industrial instruments

HR Hot Tip – Which industrial instruments apply to which groups of employees?

22 October 2020

Welcome to our series of HR interviews with Lawyer Monika Nosal who answers some of the most common questions asked by HR managers regarding employees’ legal entitlements.

The most common industrial instruments are:

  • modern awards
  • enterprise agreements
  • the National Employment Standards (NES)

Modern awards provide minimum terms and conditions of employment for a specific industry or occupation. Not all industries and occupations are covered by a modern award.

An enterprise agreement is a negotiated collective agreement between one or more employers and employees, which has been approved by the Fair Work Commission. An enterprise agreement sets out the minimum terms of employment between the parties covered by the agreement. There are certain terms an enterprise agreement must contain in order for it to be approved. An enterprise agreement may also incorporate certain terms from the relevant modern award.

All employees in the national system are covered by the NES. NES conditions cannot be excluded by modern awards and enterprise agreements.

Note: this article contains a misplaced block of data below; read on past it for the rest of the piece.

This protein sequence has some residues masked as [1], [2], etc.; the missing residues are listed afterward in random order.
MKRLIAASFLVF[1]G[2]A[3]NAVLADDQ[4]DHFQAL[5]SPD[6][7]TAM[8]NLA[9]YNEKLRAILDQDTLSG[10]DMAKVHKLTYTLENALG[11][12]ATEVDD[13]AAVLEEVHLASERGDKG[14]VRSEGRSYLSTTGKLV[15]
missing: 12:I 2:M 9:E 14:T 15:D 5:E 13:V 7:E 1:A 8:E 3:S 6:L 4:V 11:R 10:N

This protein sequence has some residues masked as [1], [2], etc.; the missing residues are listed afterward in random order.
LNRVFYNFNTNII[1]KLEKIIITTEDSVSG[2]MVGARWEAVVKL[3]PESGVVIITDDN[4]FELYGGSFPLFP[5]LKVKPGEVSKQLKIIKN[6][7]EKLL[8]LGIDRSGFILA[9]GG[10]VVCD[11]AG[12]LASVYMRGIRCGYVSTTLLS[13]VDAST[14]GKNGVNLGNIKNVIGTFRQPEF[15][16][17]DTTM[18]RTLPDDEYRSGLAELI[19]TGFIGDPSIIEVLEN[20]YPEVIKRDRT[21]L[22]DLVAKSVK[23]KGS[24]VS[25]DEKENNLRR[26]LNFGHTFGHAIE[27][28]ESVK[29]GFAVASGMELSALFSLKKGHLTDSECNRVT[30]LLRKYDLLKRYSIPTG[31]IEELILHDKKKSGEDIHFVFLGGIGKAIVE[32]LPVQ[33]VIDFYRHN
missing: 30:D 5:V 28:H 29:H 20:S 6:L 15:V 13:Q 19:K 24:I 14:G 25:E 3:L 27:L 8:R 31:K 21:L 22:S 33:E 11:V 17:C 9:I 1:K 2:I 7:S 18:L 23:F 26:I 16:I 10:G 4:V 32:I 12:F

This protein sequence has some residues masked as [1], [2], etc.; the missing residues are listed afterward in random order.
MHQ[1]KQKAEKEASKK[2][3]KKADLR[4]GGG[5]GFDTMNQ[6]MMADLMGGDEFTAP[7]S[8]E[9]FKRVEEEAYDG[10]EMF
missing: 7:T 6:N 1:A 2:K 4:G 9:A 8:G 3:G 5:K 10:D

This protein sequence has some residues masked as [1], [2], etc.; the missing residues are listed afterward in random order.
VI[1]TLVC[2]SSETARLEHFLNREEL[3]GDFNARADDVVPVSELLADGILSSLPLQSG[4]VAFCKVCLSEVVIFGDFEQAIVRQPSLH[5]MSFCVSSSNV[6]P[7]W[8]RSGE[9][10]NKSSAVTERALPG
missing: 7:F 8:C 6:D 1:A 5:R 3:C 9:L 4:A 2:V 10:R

Employers should familiarise themselves with the instruments relevant to their workforce.

Employers obligations under the NES, modern awards, enterprise agreements and contracts can be complex, overlapping, and at times confusing.

Employers need to familiarise themselves with and understand their legal obligations in order to avoid any possible claims by employees (both existing and former) and unsuccessful job applicants, as well as prosecution by the Fair Work Ombudsman. Under the accessorial liability provisions of the Fair Work Act 2009 (Cth), employers and individuals such as directors and HR managers can be personally held accountable for breaching workplace laws in certain circumstances.

A HR Legal Audit conducted by Rigby Cooke can provide the HR function and, in turn, provide employers with comfort in knowing that they are legally compliant, or at least provide advance warning of any potential compliancy issues before they become problematic.

Disclaimer: This publication contains comments of a general nature only and is provided as an information service. It is not intended to be relied upon as, nor is it a substitute for specific professional advice. No responsibility can be accepted by Rigby Cooke Lawyers or the authors for loss occasioned to any person doing anything as a result of any material in this publication.

Liability limited by a scheme approved under Professional Standards Legislation.

©2020 Rigby Cooke Lawyers